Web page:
The nation's big power companies are creating smaller amounts of gases that cause smog and acid rain than they were 15 years ago, but they're producing more greenhouse gases.
That's the conclusion of a joint industry- environmentalist report, released Wednesday, which offers a ray of hope in the battle against global warming.
If the American electric industry can cut its air pollution in response to toughened standards, the reasoning goes, then strict controls on greenhouse gases could do the same.
"What this report shows is that with careful government regulation, companies can lower the pollution coming from power plants smokestacks - and we should be doing this with greenhouse gases like carbon dioxide, too," says David Hawkins, climate director of the Natural Resources Defense Council, which coauthored the report with Ceres, a national coalition of environmental and investor groups, and Public Service Enterprise Group, a power company.
But that conclusion remains anathema to many within the electric-power industry, who prefer a voluntary approach.
From 1990, when the Clean Air Act was amended, through 2004, the 100 largest electric-power companies cut by 44 percent their emissions of sulfur dioxide, the gas most associated with acid rain. Nitrous oxides, associated with ozone and smog, have fallen by 36 percent in the same period.
However, carbon dioxide emissions - which are not regulated at the federal level - rose 27 percent through 2004. Power plants are the single largest emitters in the US of carbon dioxide, which many scientists say is the primary culprit behind global warming.
Historically, many within the power industry have resisted limits on emissions, fighting government lawsuits over NOX and sulfur dioxide. Similarly, the Bush administration as well as the power industry, have opposed government regulation of carbon dioxide and the international Kyoto treaty that restricts those emissions.
That's left electric power producers as the leading emitters of carbon dioxide, the report says. In 2004, the top 100 US power producers were responsible for 39 percent of sulfur dioxide emissions, 22 percent of nitrous oxide emissions, and 39 percent of CO2 emissions in the US, the report says.
But some within the power industry have already concluded that some kind of regulation of carbon dioxide emissions is on the way, with only the timing and the amount of the required cuts still uncertain. For them, the need for certainty is growing as an older generation of coal-fired power plants wears out - and new ones begin to be drafted.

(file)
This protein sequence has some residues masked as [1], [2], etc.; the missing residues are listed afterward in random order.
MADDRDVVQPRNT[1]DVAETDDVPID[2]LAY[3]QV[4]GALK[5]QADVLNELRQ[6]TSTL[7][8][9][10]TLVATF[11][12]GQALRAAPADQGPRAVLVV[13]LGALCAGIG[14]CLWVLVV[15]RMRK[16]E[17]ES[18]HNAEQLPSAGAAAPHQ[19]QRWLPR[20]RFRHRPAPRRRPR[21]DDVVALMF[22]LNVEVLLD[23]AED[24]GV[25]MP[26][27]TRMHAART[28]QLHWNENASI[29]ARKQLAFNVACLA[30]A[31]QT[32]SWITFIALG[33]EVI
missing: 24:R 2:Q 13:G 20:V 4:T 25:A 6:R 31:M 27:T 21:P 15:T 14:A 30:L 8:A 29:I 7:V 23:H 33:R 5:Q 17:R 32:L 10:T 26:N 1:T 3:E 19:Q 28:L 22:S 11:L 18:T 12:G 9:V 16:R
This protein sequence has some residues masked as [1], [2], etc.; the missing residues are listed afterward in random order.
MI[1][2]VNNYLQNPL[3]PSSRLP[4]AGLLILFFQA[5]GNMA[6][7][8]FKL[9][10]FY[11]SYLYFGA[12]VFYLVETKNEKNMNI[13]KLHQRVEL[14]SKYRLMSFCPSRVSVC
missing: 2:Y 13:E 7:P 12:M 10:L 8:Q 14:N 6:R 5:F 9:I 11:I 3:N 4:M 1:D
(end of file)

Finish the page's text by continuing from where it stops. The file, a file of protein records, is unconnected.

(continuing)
"We support implementation of a regulatory program that would provide some certainty for the industry and make a contribution to addressing the global-warming problem, which we think is real and needs to be confronted," says Neil Brown, a spokesman for Public Service Enterprise Group (PSEG), which was a partner in producing the new report.
PSEG, the nation's 19th largest power company by the amount of electricity produced, is looking at many alternatives to reduce its carbon dioxide output.
New technologies like integrated gasification combined cycle - or IGCC - can turn coal into a gas and easily separate out carbon dioxide for injection into underground reservoirs. But without knowing the cost of emitting a pound of CO2, many companies say it will be difficult or impossible to decide if building a costly IGCC plant makes sense.
"One of the issues of not having a real understanding of the cost of carbon is that it makes it difficult to justify going ahead with those kinds of investments," Mr. Brown says. "That's why we feel strongly about the need for certainty."
But others in the industry oppose mandates, while saying they like high-tech options adopted on a free-market, voluntary basis.
"Technology is the key to reducing greenhouse-gas emissions," Michael Morris, chairman of American Electric Power, testified before a Senate committee Tuesday.